2. Melanie, I hope to convince you that a 50-100 gram carbohydrate restriction a day is both safe and effective for type II DM and metabolic syndrome.
    In the DPP, lifestyle at 3 years did decrease risk of DM development by 58%. Lifestyle was a low fat diet and exercise (150 min per week) with a goal of 7% weight loss. 58% decrease in DM at 3 years. If a lower carb diet was the diet intervention, one might expect even better results, as multiple studies have shown that even at 1-2 years, HDL, TG, blood pressure, insulin levels, etc are significantly improved on a low carb diet compared to a low fat diet--even in studies that show weight loss is ultimately equal at the end of the study. See the 2008 review of relevant studies http://www.nutritionandmetabolism.com/content/pdf/1743-7075-5-9.pdf and the Ornish/Learn/Atkins/Zone 2007 JAMA article JAMA. 2007;297(9):969-977 a trial including the mediterranean diet, N Engl J Med 2008; 359:229-241, N Engl J Med 2003; 348:2082-2090 and the most recent 2 year trial, Ann Intern Med. 2010;153:147-157. Maybe with the improved blood sugars, insulin levels, and HOMA-IR.

    Of note in the study including the mediterranean diet, the mediterranean diet beat the low fat diet in HOMA-IR and insulin levels among diabetics while the low carb did not, but the distribution of diabetes and severity between groups at baseline was not at all equivalent in the diabetic subjects (2 insulin treated patients each in the low fat group and low carb group and none in the mediterranean group). The HOMA-IR and insulin look significant in the non diabetic group on the graph (bars not intersecting) but P values were not reported. I think more significantly though, from their results section:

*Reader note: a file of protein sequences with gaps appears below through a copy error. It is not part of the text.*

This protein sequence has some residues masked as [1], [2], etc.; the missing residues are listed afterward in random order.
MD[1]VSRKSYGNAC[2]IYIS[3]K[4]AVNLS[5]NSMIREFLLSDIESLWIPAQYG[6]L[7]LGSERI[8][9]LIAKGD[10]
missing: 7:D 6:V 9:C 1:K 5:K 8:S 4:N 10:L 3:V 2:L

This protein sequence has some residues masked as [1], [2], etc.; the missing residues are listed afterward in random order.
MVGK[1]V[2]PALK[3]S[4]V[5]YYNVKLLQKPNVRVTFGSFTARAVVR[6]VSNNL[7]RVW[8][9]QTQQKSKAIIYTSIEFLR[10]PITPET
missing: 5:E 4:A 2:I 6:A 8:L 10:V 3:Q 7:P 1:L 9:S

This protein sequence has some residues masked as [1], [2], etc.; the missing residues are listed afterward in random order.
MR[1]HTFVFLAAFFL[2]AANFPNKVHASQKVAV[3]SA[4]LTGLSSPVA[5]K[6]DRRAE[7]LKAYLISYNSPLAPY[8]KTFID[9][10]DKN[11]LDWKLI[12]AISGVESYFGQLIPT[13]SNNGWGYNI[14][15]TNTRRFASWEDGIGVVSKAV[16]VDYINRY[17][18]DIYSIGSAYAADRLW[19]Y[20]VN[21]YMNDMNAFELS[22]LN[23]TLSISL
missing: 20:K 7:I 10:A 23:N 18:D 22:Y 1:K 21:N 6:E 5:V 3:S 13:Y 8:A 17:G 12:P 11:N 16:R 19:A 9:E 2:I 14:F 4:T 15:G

"Among the participants with diabetes, the proportion of glycated hemoglobin at 24 months decreased by 0.4±1.3% in the low-fat group, 0.5±1.1% in the Mediterranean-diet group, and 0.9±0.8% in the low-carbohydrate group. The changes were significant (P<0.05) only in the low-carbohydrate group (P=0.45 for the comparison among groups)."

    When I mentioned burned out pancreas, I just meant ineffective enough to not manage enough of an insulin release after a low carb meal to control blood sugar, not completely burned out as in on insulin so insensitive/overworked to need sulfonylureas.

    My point regarding Byetta is that the positive changes (including dec TG, inc HDL, weight loss etc) are very similar to the well proven changes of the low carbohydrate diet effects and that Byetta may not be adding very much, or at least it has not been studied that I know of in this dietary setting. Also, the beta cell preserving effects correlate with lower insulin levels, better A1c's, and HOMA-IR seen on a low carb diet.

    I don't mean to argue, I just think we need to really rethink our dietary advice. I really hope for the third of Americans that have or are at high risk of developing DM that we try and prevent and reverse DM before the inevitable addition of multiple oral agents then a never ending insulin titration.